Applied Proteomics bags $28M round to roll out colon cancer test

Applied Proteomics CEO Peter Klemm

San Diego's Applied Proteomics is gearing up to launch its first diagnostic tests, and now the company has $28 million to get it there thanks to a just-closed Series C.

The round, led by Malaysia's Genting Berhad and including existing investors Domain Associates and Vulcan Capital, follows a $22.5 million Series B closed last year.

Applied Proteomics has spent years developing molecular diagnostic tools that detect the earliest stages of disease by reading conversations between bodily proteins, an approach the company says could help identify ailments faster than current methods and save millions of dollars in healthcare costs. Now, with another $28 million in the bag, Applied Proteomics can move toward commercialization, starting with a blood test for pre-cursors to colorectal cancer, CEO Peter Klemm said.

"The market potential is huge," Klemm told FierceBiotech Editor-in-Chief John Carroll, declining to give any projections on actual sales. There's more validation work to be done, he explained. Current guidelines recommend a colonoscopy once every 10 years for people over the age of 50, but the CEO notes that there are 44 million Americans who ignore that recommendation.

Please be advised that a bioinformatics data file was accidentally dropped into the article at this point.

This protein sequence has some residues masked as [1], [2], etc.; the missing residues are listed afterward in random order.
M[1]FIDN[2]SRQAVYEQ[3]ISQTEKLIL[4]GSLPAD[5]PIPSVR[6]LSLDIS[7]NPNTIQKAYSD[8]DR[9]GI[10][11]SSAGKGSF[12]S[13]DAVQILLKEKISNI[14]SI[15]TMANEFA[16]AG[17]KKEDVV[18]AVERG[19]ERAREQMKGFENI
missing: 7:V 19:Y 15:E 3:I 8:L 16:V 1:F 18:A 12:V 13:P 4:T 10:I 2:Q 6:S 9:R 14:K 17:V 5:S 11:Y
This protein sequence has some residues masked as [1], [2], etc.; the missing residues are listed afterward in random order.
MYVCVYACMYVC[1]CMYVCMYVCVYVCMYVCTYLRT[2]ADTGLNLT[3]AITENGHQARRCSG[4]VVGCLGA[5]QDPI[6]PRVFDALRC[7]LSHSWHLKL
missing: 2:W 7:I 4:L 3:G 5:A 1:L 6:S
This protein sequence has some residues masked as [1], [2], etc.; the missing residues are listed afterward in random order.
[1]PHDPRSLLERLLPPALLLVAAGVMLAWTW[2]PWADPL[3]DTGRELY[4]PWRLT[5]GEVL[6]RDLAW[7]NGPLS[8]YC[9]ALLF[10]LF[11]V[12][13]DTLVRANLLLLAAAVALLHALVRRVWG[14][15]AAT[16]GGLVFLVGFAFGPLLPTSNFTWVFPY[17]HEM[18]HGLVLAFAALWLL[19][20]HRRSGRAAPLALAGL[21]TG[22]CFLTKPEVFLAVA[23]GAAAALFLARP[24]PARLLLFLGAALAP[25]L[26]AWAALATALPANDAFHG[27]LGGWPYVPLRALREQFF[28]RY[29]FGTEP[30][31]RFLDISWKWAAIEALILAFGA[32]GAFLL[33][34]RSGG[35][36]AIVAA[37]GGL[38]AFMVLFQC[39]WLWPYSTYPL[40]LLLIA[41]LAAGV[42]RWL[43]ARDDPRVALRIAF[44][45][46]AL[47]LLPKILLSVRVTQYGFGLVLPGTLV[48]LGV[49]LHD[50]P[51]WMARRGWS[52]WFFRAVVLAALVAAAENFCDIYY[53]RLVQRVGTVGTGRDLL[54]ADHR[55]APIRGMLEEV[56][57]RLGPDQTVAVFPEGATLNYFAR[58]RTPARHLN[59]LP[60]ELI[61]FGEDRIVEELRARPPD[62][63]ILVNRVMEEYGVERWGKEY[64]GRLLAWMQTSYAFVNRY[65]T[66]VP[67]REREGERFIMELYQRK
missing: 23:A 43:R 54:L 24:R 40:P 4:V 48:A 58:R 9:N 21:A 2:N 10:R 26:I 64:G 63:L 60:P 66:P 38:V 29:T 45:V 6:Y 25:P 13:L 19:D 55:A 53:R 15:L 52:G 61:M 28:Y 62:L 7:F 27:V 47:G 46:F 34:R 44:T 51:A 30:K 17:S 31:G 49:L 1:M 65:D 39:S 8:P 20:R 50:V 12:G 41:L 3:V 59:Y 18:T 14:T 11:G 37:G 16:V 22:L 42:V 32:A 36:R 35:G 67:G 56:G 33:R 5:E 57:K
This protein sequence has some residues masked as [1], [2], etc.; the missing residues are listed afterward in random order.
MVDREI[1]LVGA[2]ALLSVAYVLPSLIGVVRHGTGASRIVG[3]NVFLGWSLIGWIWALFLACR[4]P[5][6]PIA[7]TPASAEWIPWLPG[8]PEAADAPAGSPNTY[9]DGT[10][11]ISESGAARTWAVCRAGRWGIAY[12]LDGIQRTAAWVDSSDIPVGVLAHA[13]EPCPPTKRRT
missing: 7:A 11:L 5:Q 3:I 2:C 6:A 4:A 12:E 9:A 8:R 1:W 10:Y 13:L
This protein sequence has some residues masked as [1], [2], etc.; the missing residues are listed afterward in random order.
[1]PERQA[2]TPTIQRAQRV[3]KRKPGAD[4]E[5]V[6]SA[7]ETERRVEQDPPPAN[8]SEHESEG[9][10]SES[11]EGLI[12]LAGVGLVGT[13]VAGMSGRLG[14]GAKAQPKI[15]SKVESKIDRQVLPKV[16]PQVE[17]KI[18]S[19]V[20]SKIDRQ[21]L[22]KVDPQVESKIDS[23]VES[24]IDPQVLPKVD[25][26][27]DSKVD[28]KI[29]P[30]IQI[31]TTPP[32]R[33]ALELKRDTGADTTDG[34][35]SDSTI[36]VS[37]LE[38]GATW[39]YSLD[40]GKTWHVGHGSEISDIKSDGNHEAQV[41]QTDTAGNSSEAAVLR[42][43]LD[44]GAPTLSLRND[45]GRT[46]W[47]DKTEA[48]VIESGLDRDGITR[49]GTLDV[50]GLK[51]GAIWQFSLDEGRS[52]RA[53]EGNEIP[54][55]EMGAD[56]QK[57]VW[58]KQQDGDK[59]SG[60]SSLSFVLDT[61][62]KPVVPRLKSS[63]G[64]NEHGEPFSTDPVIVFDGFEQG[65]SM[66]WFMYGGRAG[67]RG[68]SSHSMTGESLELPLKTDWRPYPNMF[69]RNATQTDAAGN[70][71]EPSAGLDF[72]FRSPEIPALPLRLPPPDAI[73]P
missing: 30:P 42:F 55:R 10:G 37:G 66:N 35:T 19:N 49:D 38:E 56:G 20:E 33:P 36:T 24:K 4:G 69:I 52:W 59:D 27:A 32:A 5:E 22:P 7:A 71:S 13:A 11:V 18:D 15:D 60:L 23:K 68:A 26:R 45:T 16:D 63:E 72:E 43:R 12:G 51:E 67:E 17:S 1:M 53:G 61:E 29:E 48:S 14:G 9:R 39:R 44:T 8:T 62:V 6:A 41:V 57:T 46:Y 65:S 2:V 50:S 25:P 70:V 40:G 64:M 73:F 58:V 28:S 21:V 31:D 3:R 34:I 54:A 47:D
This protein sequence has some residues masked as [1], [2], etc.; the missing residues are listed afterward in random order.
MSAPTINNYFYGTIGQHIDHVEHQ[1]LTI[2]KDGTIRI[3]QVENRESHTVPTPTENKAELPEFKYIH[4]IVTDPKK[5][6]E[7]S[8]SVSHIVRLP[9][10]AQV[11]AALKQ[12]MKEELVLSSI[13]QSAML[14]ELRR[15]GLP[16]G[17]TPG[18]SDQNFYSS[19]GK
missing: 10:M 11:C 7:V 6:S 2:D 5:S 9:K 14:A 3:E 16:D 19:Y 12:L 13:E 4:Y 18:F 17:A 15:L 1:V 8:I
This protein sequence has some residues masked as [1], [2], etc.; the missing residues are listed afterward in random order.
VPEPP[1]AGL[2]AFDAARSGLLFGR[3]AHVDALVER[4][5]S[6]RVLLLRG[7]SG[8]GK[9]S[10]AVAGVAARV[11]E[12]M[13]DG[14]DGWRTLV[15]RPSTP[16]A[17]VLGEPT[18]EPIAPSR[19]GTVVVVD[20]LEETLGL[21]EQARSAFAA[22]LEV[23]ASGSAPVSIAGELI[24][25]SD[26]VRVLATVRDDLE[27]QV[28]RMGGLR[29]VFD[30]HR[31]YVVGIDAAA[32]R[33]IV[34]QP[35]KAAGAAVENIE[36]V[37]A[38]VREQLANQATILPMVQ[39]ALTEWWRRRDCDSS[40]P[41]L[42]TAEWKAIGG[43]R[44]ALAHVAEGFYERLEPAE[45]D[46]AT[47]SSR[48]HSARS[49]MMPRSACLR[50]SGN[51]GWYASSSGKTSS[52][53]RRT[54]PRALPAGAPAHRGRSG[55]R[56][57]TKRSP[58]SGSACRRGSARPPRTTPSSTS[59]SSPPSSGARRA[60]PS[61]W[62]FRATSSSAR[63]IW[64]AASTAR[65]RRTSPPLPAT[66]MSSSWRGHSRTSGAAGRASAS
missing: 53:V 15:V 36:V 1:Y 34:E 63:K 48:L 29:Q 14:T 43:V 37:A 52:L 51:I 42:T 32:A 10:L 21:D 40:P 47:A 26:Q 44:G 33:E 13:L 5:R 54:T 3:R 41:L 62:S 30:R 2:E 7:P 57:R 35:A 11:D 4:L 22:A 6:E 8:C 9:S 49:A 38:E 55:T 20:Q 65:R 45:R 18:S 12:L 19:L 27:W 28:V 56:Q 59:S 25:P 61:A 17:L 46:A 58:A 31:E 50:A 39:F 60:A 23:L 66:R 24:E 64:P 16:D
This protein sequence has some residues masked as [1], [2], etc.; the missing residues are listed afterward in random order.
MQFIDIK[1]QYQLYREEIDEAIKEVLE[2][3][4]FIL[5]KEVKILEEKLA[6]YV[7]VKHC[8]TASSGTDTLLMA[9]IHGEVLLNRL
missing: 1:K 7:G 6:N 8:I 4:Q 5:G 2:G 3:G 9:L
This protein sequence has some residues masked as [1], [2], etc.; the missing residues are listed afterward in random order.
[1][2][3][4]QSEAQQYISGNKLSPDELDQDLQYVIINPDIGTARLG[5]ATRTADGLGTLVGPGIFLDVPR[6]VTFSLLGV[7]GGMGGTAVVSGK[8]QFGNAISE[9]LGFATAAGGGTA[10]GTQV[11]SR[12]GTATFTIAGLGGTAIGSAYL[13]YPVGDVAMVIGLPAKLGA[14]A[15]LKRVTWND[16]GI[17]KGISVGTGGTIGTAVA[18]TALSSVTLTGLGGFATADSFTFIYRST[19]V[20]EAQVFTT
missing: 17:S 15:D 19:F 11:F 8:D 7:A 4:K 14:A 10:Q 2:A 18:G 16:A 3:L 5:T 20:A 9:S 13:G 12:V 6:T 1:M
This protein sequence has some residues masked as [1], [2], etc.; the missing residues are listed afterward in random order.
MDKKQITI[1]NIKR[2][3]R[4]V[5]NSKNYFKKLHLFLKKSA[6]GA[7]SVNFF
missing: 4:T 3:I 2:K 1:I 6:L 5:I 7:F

A test that flags the risk of colon cancer could motivate them to get a colonoscopy, and insurers would benefit by shifting patients into preventive programs rather than waiting for cancer to advance.

In the meantime, Applied Proteomics is building a high-capacity lab to prepare for all the tests it'll have to process once it gets on the market, and the company will pour some of its fundraising haul into R&D for more protein-based diagnostic tools targeting chronic conditions.

Klemm came aboard as Applied Proteomics closed its Series B in February 2012, following stints as CEO of Predictive Biosciences and chief of GeneOhm Sciences before its 2002 acquisition by Becton Dickinson ($BDX).

- read the announcement

Editor's note: This story has been updated to include comments from Applied Proteomics CEO Peter Klemm.